Once the new registration provision kicks in, each newly registered adviser will have to meet all of the usual provisions of the Advisers Act governing registered advisers. This will include such matters as books and records requirements, extensive compliance procedures, and the appointment of a chief compliance officer. The new provisions do include transitional waivers. For example, new registrants will not be required to have supporting books and records information for periods prior to registration, and performance data for earlier periods will be subject to less rigorous provisions.

Unclear at this point is how the performance reporting provisions will be handled. Under present procedures, unregistered advisers are limited in their ability to “hold themselves out” to the public. Once registered, such advisers may wish to advertise. While the rule allows the newly registered advisers to use performance data without certain reporting books and records otherwise required to be held, such performance may not be “AIMR-GPPS Compliant.” Another complication is that both 3(c)(1) and 3(c)(7) funds are not allowed to make a public offering, and it is not clear how public dissemination of a fund’s performance information would be viewed.

One of the most significant changes under the rule is that once registered, an adviser can collect performance-based compensation only from a “qualified client,” a term defined under the Advisers Act to include only substantial investors.1 Thus, one of the key impacts of the rule will be that accredited investors that are not qualified clients will either lose the option of investing in hedge funds that want to pay performance compensation to an adviser, or will have to invest in a fund that adopts lock-in provisions limiting the investor’s access to investments and lock up their money for at least two years. This provision is clearly anti-consumer. Knowledgeable investors who are not qualified clients will lose options that might otherwise be of interest, or they will be forced to invest in funds that lock up their money. As noted at the Commission’s meeting, this means that investors are going to be deprived of the ability to “vote with their feet” if an adviser is not performing as expected. The Commission’s action, while it will be happily adopted by hedge fund advisers pleased to lock in investors, does not serve the interests of investors.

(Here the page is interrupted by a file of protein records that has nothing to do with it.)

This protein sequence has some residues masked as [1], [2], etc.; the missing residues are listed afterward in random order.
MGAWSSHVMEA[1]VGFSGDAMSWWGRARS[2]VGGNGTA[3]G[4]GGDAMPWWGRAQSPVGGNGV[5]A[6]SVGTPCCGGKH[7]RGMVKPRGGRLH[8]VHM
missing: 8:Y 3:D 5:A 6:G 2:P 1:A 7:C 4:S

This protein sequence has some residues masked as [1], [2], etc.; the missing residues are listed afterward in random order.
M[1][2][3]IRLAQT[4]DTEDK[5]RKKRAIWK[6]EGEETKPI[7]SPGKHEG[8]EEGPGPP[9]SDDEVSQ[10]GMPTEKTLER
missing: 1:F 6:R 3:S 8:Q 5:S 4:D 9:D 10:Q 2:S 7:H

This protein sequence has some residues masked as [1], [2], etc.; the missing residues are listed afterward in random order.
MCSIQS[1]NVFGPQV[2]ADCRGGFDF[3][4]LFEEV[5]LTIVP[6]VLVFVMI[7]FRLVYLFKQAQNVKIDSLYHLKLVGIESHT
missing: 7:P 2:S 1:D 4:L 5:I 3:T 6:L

The rule also recognizes the impact of the lock-up concept when investors face sudden changes requiring access to their assets, but the relief provided by the rule is very narrowly focused, and does not take into account whether an investor’s goal has changed in a manner that does not garner relief under the new rules, since the rules are limited to “extraordinary and unforeseeable events.”

The rule does have a “grandfather” provision that allows investors who are not qualified clients, and who invested in a hedge fund prior to the new rule, to remain in the fund and continue to pay compensation as originally agreed, including performance-based compensation. It will be interesting to see whether this provision will be used as a selling tool by funds now, with investors being told to “get it while you can” because next year you will be barred.

As noted above, the proposed effective date is set for 2006. Whether the rules will take effect at that time is still up in the air to some extent, as there have been indications that legal challenges may be brought on the basis that the new rules are beyond the power of the SEC. Recognizing this concern, the Chairman requested that the General Counsel to the Commission discuss the issue, and he expressed the view that adoption of the proposal is proper, and defensible.


1 The standard is more stringent than mere “accredited investors.” It uses such criteria as $750,000 under the management of the adviser, a net worth of more than $1.5 million, or status as a “qualified purchaser.”


© 2004 Greenberg Traurig